Let $M$ and $N$ be two von Neumann algebras. A natural way to define $M\overline{\otimes}N$ is the von Neumann algebra generated by the algebraic tensor product $M\otimes N$ in $B(H\otimes K)$ where $M\subseteq B(H)$ and $N\subseteq B(K).$ Is this tensor product same as the minimal $C^*$algebraic tensor product of $M$ and $N$? If so how to prove this? What is the definition of minimal infinite $C^*$algebraic tensor product of von Neumann algebras $(M_n,\tau_n)_{n\geq 1},$ where $\tau_n$'s are normal faithful tracial state?

$\begingroup$ So, your question is whether $M \bar\otimes N$ is equal to $M \otimes_\min N$? That is not true in general. $\endgroup$ – Adrián GonzálezPérez Mar 21 '18 at 16:02

1$\begingroup$ For a counterexample you can use $M = N = \ell^\infty(\mathbb{N})$. You have that $M \bar\otimes N = \ell^\infty(\mathbb{N} \times \mathbb{N}) = C(\beta (\mathbb{N} \times \mathbb{N}))$ and $M \otimes_\min N = C(\beta \mathbb{N} \times \beta \mathbb{N})$, where $\beta X$ is the StoneCech compactification of $X$, but $\beta (\mathbb{N} \times \mathbb{N}) \neq \beta \mathbb{N} \times \beta \mathbb{N})$. $\endgroup$ – Adrián GonzálezPérez Mar 21 '18 at 16:12

$\begingroup$ Mateusz has already explained the details, but the following "big picture" comment might be helpful. The simplest way to understand why the two tensor products might be different: von Neumann algebras are SOT closures, hence they are at least as big as the norm closures and should usually be strictly bigger. So the vN tensor product, being by definition a SOT closure, should be bigger than the norm closure which is the Cstar minimal tensor product. $\endgroup$ – Yemon Choi Mar 21 '18 at 19:02
As Adrián remarked in the comments, the answer is negative. Let me give a somewhat inexplicit explanation of this. It actually fails even in the abelian case. Indeed, let $M=N = L^{\infty}[0,1]$. Note that we have a multiplication map $m: L^{\infty}[0,1]\otimes L^{\infty}[0,1] \to L^{\infty}[0,1]$ (on the algebraic tensor product) given by $f\otimes g \mapsto fg$. We can view each element of $L^{\infty}[0,1]\otimes L^{\infty}[0,1]$ as an element of the von Neumann algebraic tensor product $L^{\infty}[0,1]\overline{\otimes} L^{\infty}[0,1]\simeq L^{\infty}[0,1]^2$, i.e. a function of two variables. The multiplication map in this setting looks like this: we have a function $\sum_{i=1}^{k} f_i(x)g_{i}(y)$ and map it to the function $\sum_{i=1}^{k} f_i(x)g_i(x)$. So, if $F\in L^{\infty}[0,1]\otimes L^{\infty}[0,1]$, then $m(F)(x) = F(x,x)$. The multiplication map extends to the minimal tensor product  this can be checked by hand.
On the other hand, if the minimal and von Neumann algebraic tensor products agreed in this case, we would have a multiplication map $m: L^{\infty}[0,1]^2\to L^{\infty}[0,1]$, which takes acts as restriction to the diagonal. Since the diagonal is of measure zero, there is no way this map can be well defined.
As for the definition of the infinite tensor product, you do the following. Use the trace $\tau_n$ to obtain a GNS representation of $M_n$ on $L^{2}(M_n)$ equipped with a cyclic vector $\Omega_n$. Now form the the infinite tensor product of Hilbert spaces $L^{2}(M_n)$ with respect to the stabilising sequence $(\Omega_n)$. Now the infinite (algebraic) tensor product acts on the resulting Hilbert space, so we may close it to obtain a von Neumann algebra.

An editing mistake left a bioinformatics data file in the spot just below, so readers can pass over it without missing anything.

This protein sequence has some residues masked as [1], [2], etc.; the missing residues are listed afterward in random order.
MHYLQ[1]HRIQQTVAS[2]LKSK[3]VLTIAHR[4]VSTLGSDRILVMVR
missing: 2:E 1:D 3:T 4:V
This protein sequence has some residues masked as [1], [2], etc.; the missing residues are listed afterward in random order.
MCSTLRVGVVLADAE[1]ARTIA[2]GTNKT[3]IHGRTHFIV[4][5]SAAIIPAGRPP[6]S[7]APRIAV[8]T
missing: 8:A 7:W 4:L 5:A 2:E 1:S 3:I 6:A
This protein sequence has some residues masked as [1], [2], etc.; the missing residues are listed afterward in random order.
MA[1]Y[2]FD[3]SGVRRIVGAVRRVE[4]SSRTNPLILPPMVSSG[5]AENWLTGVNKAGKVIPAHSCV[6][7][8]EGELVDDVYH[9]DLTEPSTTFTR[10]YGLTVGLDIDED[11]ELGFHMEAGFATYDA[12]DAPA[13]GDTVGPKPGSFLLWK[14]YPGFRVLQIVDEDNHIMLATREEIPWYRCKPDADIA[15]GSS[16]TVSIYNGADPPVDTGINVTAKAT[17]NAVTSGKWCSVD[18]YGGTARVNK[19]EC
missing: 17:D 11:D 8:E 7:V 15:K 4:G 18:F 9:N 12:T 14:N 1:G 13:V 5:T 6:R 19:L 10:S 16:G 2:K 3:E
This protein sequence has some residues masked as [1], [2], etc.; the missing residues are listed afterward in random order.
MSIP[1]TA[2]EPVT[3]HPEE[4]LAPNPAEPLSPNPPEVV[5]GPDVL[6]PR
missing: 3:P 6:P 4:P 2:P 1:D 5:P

$\begingroup$ .I am really a beginner. So let me tell you what I understand by von Neumann algebra tensor product of two von Neumann algebras. So there can be two definitions it seems. 1.If $M_i\subseteq B(H_i)$ for $i=1,2.$ Then consider the von Neumann algebra generate by the algebraic tensor products $M_1\otimes M_2$ in $B(H_1\otimes H_2).$ Call it $M_1\overline{\otimes}M_2.$ Define a linear functional on $M_1\otimes M_2$ as $\tau(x_1\otimes x_2):=\tau(x_1)\tau(x_2).$ This will become a trace on $M_1\overline{\otimes }M_2$? (I am not sure) $\endgroup$ – Mathbuff Mar 21 '18 at 17:16

$\begingroup$ @ Wasilewski.The second definition which is minimal $C^*$algebraic tensor product is following. By GNS representation we have $\pi_1:M_1\to B(L^2(M_1))$ as $\pi_1(x)\Lambda(y)=\Lambda_1(xy).$ $\Lambda_1:M_1\to L^2(M_1)$ is the natural inclusion map and $L_2(M_1)$ is the completion of $M_1$ w.r.t. inner product $<x,y>\tau_1(xy^*).$ So define $\pi:M_1\otimes M_2\to B(L^2(M_1)\otimes L^2(M_2))$ as $m\otimes n\to \pi_1(m)\otimes \pi_2(n)$ and $M_1\otimes _{min}M_2$ is the von Neumann algebra generated by $\pi(M_1\otimes M_2)$ in $B(L^2(M_1)\otimes L^2(M_2))$. IS it okay? $\endgroup$ – Mathbuff Mar 21 '18 at 17:25

1$\begingroup$ What people usually mean by minimal tensor product is the $C^{\ast}$algebra generated by the algebraic tensor product. Note that both the von Neumann algebraic and the minimal tensor products do not depend on the representations $M_i\subset B(H_i)$; any two would yield the same tensor product. $\endgroup$ – Mateusz Wasilewski Mar 21 '18 at 17:37

1$\begingroup$ Yes, that's what I'm saying. I don't understand your last sentence though. Why should the $C^{\ast}$algebraic tensor product contain the von Neumann algebra generated by $M_1$ and $M_2$? It's the other way round. $\endgroup$ – Mateusz Wasilewski Mar 21 '18 at 18:13

1$\begingroup$ The $C^{\ast}$algebra generated by $M_1$ and $M_2$ is usually not a von Neumann algebra. The next sentence is correct, and this is exactly what I said in the previous comment; the von Neumann algebra is bigger. $\endgroup$ – Mateusz Wasilewski Mar 21 '18 at 19:56